In the gospel last Sunday, we found Jesus driving out an evil spirit. Today, he’s curing the sick. In a few short chapters, he’ll calm a calm storm at sea. Since the original sin of Adam and Eve, our world’s been a mess. This is no longer paradise! But how does Jesus respond to this mess—to the demons, the disease, the disasters he encounters? He rebukes them all, and they obey. Christ has come to heal this broken world. Even now, at the very start of his ministry, we see that for sickness and sorrow, for the devil and death, it’s the beginning of the end.
Two Sundays back, we heard how Jesus called four fishermen—Simon and Andrew, James and John—to be his first disciples. This Sunday’s passage comes just a few verses later. And where do we already find Jesus? Already at the bedside of Simon’s mother-in-law! Jesus clearly takes a keen and immediate interest in the personal lives of those who follow him. “So tell me about your family. Would you mind if I came over to the house? What’s that about your wife’s mother?” Jesus gets right into the nitty-gritty of their lives.
Does Jesus cure everyone who is sick? No. There were still sick people in Galilee. There are still sick people today. His mission wasn’t one of medical miracles. Physical healing wasn’t the reason he came. But when he does cure the sick, and the manner in which he does it, makes something crucial very clear. As the French writer and thinker Paul Claudel put it about one hundred years ago, “Jesus did not come to explain away suffering, or to remove it. He came to fill it with his presence.” God is right there with us when we’re hurting. We do not face any of our trials alone.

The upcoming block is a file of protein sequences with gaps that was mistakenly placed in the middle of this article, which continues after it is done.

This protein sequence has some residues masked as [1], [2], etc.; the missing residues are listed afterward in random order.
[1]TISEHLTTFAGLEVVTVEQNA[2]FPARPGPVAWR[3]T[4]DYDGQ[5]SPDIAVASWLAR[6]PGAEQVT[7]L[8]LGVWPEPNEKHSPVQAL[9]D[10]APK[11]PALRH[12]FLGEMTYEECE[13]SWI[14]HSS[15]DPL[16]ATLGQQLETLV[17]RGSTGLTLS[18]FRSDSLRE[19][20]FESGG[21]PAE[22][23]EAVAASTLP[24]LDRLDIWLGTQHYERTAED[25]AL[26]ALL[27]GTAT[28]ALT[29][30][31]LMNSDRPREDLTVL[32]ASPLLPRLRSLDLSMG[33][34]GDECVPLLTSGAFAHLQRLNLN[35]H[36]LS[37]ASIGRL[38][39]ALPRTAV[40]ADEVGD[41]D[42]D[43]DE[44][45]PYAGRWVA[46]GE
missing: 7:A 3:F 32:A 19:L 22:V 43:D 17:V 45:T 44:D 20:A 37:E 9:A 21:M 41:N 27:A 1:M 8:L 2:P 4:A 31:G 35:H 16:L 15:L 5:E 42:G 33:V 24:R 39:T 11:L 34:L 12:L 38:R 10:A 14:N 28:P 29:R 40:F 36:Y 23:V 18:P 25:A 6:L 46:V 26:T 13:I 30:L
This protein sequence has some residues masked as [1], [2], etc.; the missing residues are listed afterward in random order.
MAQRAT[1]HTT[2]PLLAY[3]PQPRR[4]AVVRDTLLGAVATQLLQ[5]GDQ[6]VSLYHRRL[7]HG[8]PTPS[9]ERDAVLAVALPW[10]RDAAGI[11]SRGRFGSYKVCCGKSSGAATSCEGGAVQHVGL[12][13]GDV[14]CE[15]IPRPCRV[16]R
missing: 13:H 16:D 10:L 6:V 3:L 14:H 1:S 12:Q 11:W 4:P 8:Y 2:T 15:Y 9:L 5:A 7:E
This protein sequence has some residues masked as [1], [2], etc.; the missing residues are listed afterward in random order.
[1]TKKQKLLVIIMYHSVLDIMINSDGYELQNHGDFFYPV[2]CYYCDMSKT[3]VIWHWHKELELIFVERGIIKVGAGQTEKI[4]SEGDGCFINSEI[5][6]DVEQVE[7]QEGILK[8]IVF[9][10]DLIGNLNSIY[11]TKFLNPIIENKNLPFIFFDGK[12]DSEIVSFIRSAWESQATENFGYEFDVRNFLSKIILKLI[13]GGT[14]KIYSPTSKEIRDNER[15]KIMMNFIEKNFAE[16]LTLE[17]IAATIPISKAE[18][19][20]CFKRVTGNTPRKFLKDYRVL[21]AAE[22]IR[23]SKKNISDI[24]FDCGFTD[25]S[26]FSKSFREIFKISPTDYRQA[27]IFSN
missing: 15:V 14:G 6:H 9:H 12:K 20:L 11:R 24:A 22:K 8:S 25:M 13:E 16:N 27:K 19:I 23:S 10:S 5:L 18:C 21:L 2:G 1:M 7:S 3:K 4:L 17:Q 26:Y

Jesus has had a particularly busy day. He begins by preaching in the synagogue. Then he drives out the unclean spirit. Next he heals Simon’s mother-in-law. After she prepares a quick bite for him, it’s back to work: more sick people, more possessed people, until after the sun goes down. And this was all on the Sabbath—supposedly a day of rest!
What does Jesus do early on Sunday morning? He goes off to a deserted place. It’s not hard to imagine why: he’s got to be tired. It’s hardly a stretch to think he needed a little time and space for himself. But his disciples find him, and what do they say? “Everybody’s looking for you. The people—they need you!”
Isn’t that always the way? You’ve had a tough day, or maybe a tough week, and all you want is a few minutes to yourself, to sit down in your comfy chair, to put your feet up…and the phone rings. Or there’s a knock at the door. Or someone’s calling for you from upstairs. Someone needs our help.
How do we respond?
(Sigh!) Sadly, all too often, we moan and groan, don’t we? We drag our feet, as if something’s being taken away form us. Our response is an unwilling one. Whether we’re dealing with a minor inconvenience or a major crisis, we view it as one more thing to be endured; like Job’s sleepless night, we’re just waiting restlessly for it to be over.